Date of Award
Doctor of Philosophy
Allison D. Anders, Diana Moyer, Robert K. Kronick, Lynn Sacco
This Cultural Studies dissertation comes from extended research on three East Tennessee school districts as they attempted to integrate after the Supreme Court mandated an end to segregation in the United States. The study focuses on the experiences of former students of Austin High School, the segregated black school on the eastern edge of Knoxville, Tennessee. From looking at their schooling experiences in the context of the area's failed attempts to integrate, I address the myriad ways these participants and white citizens took up the term community to advance or block integration efforts. Community, I argue from this research, is a socially constructed discourse situated in a specific context of power that can simultaneously empower and oppress targeted groups in its creation. This study that centers on the stories of alumni of Austin High shows the negotiation of local power as defined through the efforts to maintain geographically separate spaces for each race in their schools and neighborhoods. In my research, I developed a methodology called historical ethnography to address these questions. By employing a historical ethnographic approach, I attempted to show that the history of education must take into account that schooling is not an experience lived and remembered, but one that is continually relived in every act of remembering. Therefore, it is not a standard historical account of a segregated school. It is an interdisciplinary exploration of how power can be recreated in schools through claims to community and how my participants engaged that power still in recounting their own school experiences.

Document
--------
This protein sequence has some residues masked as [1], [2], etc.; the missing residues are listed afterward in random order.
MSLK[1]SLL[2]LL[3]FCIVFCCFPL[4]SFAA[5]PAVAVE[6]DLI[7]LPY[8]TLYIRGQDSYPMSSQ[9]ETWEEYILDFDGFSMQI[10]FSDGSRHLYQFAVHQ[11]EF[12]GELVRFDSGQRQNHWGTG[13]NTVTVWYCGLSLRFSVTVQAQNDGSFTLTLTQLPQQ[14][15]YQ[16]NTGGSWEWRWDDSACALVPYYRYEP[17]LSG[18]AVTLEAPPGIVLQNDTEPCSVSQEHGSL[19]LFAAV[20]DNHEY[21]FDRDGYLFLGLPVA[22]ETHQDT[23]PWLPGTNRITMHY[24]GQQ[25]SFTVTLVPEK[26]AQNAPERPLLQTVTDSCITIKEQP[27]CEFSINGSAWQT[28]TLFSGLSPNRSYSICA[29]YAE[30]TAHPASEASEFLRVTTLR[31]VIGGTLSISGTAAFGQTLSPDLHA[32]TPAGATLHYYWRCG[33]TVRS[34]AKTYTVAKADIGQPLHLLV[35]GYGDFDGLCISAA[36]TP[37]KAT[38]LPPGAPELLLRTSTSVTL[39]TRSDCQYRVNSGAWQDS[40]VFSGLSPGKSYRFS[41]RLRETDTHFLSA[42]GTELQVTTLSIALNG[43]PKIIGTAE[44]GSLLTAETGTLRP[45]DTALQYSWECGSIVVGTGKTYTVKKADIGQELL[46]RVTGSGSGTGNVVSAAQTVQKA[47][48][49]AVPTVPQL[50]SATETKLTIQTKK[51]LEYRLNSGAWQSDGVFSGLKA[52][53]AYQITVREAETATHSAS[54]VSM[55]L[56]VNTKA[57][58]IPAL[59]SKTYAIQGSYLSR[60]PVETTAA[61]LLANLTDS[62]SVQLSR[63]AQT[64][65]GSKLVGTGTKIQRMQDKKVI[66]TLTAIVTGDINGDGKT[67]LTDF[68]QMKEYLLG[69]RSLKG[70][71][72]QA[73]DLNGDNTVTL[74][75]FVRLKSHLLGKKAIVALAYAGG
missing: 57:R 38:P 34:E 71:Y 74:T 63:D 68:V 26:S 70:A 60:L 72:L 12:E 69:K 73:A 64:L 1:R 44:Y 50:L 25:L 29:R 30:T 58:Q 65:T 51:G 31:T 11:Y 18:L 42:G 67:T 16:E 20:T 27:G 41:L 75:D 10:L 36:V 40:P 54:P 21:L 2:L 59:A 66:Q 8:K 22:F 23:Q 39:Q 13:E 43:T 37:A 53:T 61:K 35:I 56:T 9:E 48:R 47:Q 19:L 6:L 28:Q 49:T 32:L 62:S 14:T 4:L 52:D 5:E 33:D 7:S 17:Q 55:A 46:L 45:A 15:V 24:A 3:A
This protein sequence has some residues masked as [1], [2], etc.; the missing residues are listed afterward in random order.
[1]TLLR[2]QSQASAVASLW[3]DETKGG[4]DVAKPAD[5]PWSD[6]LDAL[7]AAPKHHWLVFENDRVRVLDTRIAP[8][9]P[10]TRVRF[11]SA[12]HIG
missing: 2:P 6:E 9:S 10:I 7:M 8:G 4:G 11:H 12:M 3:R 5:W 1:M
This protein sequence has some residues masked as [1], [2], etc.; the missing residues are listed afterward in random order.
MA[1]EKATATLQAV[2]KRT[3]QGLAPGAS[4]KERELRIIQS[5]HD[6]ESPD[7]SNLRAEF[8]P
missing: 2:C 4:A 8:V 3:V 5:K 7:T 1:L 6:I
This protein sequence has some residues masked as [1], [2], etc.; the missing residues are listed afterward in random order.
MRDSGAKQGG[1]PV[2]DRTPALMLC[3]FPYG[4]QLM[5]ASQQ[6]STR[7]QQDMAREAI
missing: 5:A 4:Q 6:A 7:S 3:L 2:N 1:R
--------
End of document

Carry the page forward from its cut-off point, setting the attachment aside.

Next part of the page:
Mariner, Nicholas Scott, ""People Who Look Like Me": Community, Space and Power in a Segregated East Tennessee School. " PhD diss., University of Tennessee, 2010.